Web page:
Recently, my son took the SAT college admission test -- a rite of passage for teenagers around the globe (and a main driver of an estimated $4 billion industry for worldwide test prep).
In tribute, here’s an SAT-inspired question from the Partner Math section. Get your #2 pencil ready!
1+1 = ________
c. 1.2 + 1.8
d. All of the above
Before I spill the correct answer (hint: “d”) I have to point out that the inspiration for this question is the work of Ben Gomes-Casseres, Professor of International Business at Brandeis University, where he focuses on creating value through strategic alliances*.
So what do these mean?
Summarizing Dr. Gomes-Casseres’ "Three Rules of Success:"
- 1+1 = 3 This is de rigeur for any discussion of partnering. Any business combination worth pursuing must generate added value via synergy between the partners.
- 1+1 = 1. For a partnership to succeed, both parties must act as one in context of the partnership, regardless of potentially conflicting individual goals and priorities…
- 1+1 = 1.2 + 1.8. Corollary to [a] above. It’s not enough for the partnership to generate added value overall, the specific incremental value to each organization must be quantified, agreed upon, and measured over the course of the relationship. A clear answer to “What’s in it for us?” allows each organization to invest equitably in the partnership, measure results, and make course corrections if the equation is out of balance.
- All of the above. If all three of these conditions are not met, a partnership will likely flounder, or not get off the ground at all.
Generate Added Value & Act as One -- In Context
Here are a couple of examples of generating added value, and acting as one in a two-partner scenario:
- Overall Client Experience. By collaborating closely to achieve mutual goals -- from sales & marketing through implementation -- partners can deliver an excellent experience for mutual clients, ensuring clients' needs are met at all stages. Whether you want to call it “one neck to choke” or “presenting a unified front,” clients never hear “that’s not our responsibility” when partners are aligned.
- Innovation. A developmental partnership can accelerate innovative features that are in one partner's wheelhouse but not a focus for the other. Or, one partner might be developing functionality in the near term that is far out on the other partner's roadmap. Alternatively, innovation sessions involving mutual clients may turn up new opportunities for one or both partners.
- On-Going Support. [gratuitously jumping back on the SAT theme, here's a question] - Identify the author, timeframe, and discuss: "The only thing that is constant is change."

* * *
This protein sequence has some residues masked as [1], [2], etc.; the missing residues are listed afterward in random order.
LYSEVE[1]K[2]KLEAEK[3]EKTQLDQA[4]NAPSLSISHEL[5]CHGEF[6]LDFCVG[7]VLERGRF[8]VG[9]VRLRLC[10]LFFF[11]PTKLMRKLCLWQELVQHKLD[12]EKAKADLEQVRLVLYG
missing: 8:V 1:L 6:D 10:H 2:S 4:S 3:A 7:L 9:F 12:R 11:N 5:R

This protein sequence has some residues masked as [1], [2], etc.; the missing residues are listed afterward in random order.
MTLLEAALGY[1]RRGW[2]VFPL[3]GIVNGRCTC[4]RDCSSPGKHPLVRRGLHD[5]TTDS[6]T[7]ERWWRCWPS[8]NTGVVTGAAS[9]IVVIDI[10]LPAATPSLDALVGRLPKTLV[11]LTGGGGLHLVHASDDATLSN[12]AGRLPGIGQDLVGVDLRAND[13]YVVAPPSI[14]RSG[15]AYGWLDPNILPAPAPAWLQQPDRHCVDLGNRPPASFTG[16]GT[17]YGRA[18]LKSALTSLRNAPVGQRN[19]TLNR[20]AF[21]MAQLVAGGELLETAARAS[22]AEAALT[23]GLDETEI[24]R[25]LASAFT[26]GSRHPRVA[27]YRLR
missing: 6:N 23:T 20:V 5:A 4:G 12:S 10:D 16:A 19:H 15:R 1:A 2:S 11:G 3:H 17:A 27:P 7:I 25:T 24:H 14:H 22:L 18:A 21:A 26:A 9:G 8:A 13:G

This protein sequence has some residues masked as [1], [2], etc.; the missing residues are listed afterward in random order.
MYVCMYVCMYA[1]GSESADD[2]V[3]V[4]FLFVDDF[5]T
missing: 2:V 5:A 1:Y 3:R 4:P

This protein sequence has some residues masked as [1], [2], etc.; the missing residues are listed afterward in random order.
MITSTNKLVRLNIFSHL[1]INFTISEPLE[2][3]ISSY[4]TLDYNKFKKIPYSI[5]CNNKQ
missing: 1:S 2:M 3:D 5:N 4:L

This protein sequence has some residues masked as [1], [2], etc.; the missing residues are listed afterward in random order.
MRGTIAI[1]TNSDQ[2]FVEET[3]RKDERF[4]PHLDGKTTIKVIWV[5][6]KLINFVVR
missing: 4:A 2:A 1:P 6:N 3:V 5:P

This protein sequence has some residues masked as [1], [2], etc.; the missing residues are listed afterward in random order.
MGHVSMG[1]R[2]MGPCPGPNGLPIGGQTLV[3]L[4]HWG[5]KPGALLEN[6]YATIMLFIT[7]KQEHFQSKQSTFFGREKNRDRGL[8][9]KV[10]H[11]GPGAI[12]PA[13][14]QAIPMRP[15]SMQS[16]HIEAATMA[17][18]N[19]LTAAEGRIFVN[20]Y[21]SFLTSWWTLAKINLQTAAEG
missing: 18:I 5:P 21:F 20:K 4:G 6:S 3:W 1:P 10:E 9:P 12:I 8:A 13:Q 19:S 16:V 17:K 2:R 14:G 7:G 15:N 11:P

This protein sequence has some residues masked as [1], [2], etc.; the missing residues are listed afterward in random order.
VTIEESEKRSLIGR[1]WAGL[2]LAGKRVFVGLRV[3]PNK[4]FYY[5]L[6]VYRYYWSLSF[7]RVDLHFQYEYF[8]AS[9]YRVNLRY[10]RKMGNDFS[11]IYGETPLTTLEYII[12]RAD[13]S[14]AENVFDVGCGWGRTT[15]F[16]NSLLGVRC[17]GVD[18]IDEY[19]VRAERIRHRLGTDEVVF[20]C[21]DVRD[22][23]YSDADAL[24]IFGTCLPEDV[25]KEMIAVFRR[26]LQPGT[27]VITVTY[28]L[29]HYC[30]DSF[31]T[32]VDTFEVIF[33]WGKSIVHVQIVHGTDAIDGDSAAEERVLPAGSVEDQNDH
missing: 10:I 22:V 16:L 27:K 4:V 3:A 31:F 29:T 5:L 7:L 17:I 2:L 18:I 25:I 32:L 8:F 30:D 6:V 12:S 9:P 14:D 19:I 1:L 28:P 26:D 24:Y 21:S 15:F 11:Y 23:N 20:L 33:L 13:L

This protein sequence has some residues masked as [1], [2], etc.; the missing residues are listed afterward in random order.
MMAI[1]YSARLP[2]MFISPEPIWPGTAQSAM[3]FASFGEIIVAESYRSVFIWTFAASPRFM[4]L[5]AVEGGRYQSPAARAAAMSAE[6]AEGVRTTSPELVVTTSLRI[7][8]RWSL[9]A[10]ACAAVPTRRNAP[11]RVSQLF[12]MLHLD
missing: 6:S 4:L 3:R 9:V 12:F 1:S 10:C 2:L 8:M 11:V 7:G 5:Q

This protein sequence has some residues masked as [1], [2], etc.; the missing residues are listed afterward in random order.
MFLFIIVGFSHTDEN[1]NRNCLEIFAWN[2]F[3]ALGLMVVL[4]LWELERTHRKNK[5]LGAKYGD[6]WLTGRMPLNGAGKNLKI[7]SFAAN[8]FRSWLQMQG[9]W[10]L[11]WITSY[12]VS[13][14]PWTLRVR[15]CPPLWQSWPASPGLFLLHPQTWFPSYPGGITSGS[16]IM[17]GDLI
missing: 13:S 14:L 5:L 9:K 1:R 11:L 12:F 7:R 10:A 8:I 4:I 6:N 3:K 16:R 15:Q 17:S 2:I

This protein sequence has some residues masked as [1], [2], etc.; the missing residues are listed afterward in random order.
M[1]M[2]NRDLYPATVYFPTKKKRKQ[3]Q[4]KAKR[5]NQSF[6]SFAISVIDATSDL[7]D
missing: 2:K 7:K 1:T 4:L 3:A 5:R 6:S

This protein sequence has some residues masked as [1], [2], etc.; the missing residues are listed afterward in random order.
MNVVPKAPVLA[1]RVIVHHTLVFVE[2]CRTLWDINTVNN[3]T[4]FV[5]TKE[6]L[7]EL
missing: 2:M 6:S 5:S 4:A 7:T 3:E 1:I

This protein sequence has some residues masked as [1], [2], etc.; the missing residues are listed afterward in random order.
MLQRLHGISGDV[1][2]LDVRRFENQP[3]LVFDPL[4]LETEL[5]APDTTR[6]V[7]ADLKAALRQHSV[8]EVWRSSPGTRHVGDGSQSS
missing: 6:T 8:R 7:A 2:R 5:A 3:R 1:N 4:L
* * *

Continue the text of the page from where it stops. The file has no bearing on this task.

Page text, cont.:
Heraclitus, ca. 500 BC. Particularly with solutions that have a long shelf life, various changes from one partner can impact the other. For instance, a software upgrade from Partner A may cause an integration from Partner B to break, or function less effectively than intended. Or, the client may make a change that affects both partners negatively. Avoiding these situations whenever possible, keeping each other notified of potential issues, and responding appropriately together, are critically important for long-term success.
Quantify incremental value to each partner (in 50 words or less)
This is, of course, a trick question, and impossible to answer in detail in a brief blog post. The most important thing is that both partners are aware of each others' goals and capabilities, and committed to creating a situation that works for both parties. Then, each can allocate the necessary incremental efforts, investments, etc. accordingly. Most importanly, if there is no way to balance the equation equitably, it may be best to pivot, pause or end the initiative. If each party is committed to the success of the other, the relationship should remain healthy, and the initiative may be worth pursuing again in the future as "things change."
I look forward to hearing your feedback on these three points.
Please contact me directly at email@example.com or 516-523-6094.
*When you have ~4 minutes, watch Ben Gomes-Cassere’s video The Three Rules of Success [https://www.youtube.com/watch?v=XG9iFH3gEsQ]. Or, dig deeper and read his latest book, Remix Strategy: The Three Laws of Business Combinations; it’s an excellent resource, full of examples and useful tools, available in hardcover or eBook [http://www.amazon.com/Remix-Strategy-Business-Combinations-Harvard/dp/1422163083].